Echinacea floweror

Echinacea floweror

Echinacea flower

The echinacea flower is a popular landscaping plant made up of several species of plants native to North America, including the prairie coneflower and the downy echinacea.Echinacea /ˌɛkɪˈneɪʃiÉ™/ is a genus of herbaceous flowering plants in the daisy family. It has ten species, which are commonly called coneflowers. They are found only in eastern and central North America, where they grow in moist to dry prairies and open wooded areas. They have large, showy heads of composite flowers, blooming in summer. The generic name is derived from the Greek word ἐχá¿–νος (ekhinos), meaning "sea urchin", due to the spiny central disk. These flowering plants and their parts have different uses. Some species are cultivated in gardens for their showy flowers. Two of the species, E. tennesseensis and E. laevigata, are listed in the United States as endangered species.


Like all members of the sunflower family, the flowering structure is a composite inflorescence, with rose-colored (rarely yellow or white) florets arranged in a prominent, somewhat cone-shaped head – "cone-shaped" because the petals of the outer ray florets tend to point downward (are reflexed) once the flower head opens, thus forming a cone. Plants are generally long lived, with distinctive flowers. The common name "cone flower" comes from the characteristic center "cone" at the center of the flower head.McCoy, Ann; Widrlechner, Mark; Carstens, Jeff (October 2005). "A Comprehensive Echinacea Germplasm Collection Located at the North Central Regional Plant Introduction Station" (PDF). Iowa Botanical Supplement Research Center (Conference poster). USDA/ARS, Iowa State University, Ames. Retrieved 10 October 2021.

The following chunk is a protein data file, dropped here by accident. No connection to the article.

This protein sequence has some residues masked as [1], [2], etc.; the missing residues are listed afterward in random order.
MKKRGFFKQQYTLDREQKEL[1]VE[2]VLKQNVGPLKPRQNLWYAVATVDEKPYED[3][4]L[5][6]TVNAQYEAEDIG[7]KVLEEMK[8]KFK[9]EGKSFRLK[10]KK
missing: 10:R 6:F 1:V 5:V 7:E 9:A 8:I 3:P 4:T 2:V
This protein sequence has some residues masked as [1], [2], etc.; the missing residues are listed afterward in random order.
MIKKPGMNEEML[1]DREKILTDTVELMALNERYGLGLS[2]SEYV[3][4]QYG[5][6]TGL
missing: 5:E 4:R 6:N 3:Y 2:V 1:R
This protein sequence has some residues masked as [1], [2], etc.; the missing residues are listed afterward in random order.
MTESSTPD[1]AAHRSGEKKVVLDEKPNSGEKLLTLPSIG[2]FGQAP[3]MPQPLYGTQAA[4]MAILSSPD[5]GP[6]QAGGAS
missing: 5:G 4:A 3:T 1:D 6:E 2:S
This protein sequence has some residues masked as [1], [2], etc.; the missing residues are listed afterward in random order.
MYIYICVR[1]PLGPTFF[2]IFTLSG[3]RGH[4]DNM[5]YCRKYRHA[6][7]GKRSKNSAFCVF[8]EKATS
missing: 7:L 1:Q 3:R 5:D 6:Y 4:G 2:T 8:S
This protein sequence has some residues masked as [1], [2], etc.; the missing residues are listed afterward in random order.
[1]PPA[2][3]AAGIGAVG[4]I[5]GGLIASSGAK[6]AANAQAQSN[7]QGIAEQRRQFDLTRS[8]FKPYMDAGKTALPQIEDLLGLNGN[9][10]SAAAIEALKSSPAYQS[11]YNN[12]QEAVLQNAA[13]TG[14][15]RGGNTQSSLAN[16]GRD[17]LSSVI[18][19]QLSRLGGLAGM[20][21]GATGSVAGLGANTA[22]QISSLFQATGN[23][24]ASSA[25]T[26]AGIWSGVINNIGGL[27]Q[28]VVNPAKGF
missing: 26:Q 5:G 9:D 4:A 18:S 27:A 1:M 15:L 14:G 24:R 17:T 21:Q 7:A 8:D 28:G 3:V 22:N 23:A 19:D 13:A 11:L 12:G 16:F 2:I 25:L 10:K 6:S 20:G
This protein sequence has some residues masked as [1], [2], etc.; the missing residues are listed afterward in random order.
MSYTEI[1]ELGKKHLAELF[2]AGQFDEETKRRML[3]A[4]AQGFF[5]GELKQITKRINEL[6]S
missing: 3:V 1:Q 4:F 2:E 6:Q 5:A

Truly an American plant, native to the central and eastern part of the country, Echinacea were used by the early native Americans to cure wounds or infections. A great prairie flower, its bright and large blossoms made a successful transition to the backyard. Until recently, almost all Echinacea in the garden were selections of Echinacea Purpurea with colors ranging from purple through pink to white and with ray flowers generally drooping downward.Echinacea are a great choice for pollinator-friendly or butterfly gardens. All summer, clouds of butterflies find the Coneflower blossoms irresistible, sipping their nectar. Their cone-shaped flower heads, resembling hedgehogs with their spiny appearance, are also very attractive to birds who will feast on their seeds. Allow a few stems to set seeds and sprinkle the seeds from the dried cones in the fall and your Echinacea plants will reseed, with new blossoms growing the following season. (Source: www.gardenia.net)



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